The Causes Of Nondisjunction And Its Frequency In Humans
Meiosis is a very tightly regulated process, and a whole series of control mechanisms (constituting a number of "checkpoints") exist to ensure that everything proceeds in the correct manner. If an error should occur during the process, it is usually corrected. Nondisjunction is the result of a mistake at the level of chromosome segregation, which involves the spindle fibers. In normal meiosis, there is a mechanism that monitors the correct formation of the spindle fibers, the correct attachment of the chromosomes to the spindle fibers, and the correct segregation of chromosomes. Collectively, this is referred to as the spindle checkpoint. Failure of this checkpoint to function correctly results in nondisjunction of chromosomes.
Nondisjunction is known to occur more frequently in the cells of older individuals. This is illustrated by the fact that older women are more likely to give birth to children affected by an aneuploid condition than are younger women. For instance, the risk of a twenty-year-old mother giving birth to a child with Down syndrome is about one in two thousand, compared to an approximate one in thirty risk in the case of a woman of age forty-five. The precise reason for this is not entirely certain, but a simple explanation could be that the older a cell is, the more loosely controlled are the processes occurring within that cell. This would mean that an older cell undergoing meiosis would be more likely than a younger one to ignore the constraints of the spindle checkpoint and hence give rise to aneuploid cells.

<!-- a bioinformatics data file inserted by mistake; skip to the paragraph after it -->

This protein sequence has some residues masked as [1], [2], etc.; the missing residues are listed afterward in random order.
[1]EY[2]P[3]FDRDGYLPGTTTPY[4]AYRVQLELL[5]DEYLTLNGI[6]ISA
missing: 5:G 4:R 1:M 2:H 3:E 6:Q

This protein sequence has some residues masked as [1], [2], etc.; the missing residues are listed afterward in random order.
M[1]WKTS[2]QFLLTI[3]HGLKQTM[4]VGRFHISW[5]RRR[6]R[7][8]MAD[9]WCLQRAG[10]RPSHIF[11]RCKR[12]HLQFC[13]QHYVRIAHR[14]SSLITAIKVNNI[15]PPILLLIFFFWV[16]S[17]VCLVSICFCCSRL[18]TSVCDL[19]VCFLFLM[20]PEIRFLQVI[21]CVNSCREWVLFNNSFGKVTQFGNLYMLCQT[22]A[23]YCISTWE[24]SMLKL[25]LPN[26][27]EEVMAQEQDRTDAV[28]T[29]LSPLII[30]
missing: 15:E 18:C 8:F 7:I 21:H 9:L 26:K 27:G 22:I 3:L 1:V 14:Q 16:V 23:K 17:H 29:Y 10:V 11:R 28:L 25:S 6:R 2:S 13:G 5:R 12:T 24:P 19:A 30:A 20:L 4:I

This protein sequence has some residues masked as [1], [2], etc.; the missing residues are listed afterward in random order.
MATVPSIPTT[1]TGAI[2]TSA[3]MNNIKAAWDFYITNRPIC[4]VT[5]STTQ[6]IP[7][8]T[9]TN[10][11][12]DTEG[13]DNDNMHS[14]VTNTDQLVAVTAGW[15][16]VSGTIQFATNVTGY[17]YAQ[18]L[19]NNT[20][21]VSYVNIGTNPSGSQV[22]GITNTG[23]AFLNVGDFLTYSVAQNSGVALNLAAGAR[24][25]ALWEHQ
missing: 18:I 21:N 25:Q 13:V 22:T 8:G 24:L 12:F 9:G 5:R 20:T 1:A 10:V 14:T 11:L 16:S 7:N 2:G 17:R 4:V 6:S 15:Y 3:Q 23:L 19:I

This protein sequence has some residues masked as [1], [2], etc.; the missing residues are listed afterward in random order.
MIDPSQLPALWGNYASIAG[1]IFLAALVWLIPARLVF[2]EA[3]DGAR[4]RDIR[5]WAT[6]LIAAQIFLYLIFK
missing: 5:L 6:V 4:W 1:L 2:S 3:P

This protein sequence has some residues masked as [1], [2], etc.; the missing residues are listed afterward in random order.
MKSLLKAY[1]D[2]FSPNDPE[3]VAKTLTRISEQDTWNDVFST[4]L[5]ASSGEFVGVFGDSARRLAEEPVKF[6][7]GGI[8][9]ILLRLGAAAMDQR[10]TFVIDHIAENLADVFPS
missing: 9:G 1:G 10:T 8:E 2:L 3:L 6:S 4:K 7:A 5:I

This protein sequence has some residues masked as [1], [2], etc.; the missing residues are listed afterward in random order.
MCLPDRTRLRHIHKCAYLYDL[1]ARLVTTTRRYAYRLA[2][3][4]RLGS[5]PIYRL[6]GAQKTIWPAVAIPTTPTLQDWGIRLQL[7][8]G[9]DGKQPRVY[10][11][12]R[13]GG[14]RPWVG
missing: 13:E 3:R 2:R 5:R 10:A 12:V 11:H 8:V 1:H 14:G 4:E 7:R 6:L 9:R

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Medicine EncyclopediaGenetics in Medicine - Part 3Nondisjunction - The Mechanism Of Nondisjunction, Non-fatal Human Aneuploid Conditions, Fatal Versus Nonfatal Conditions, The Causes Of Nondisjunction And Its Frequency In Humans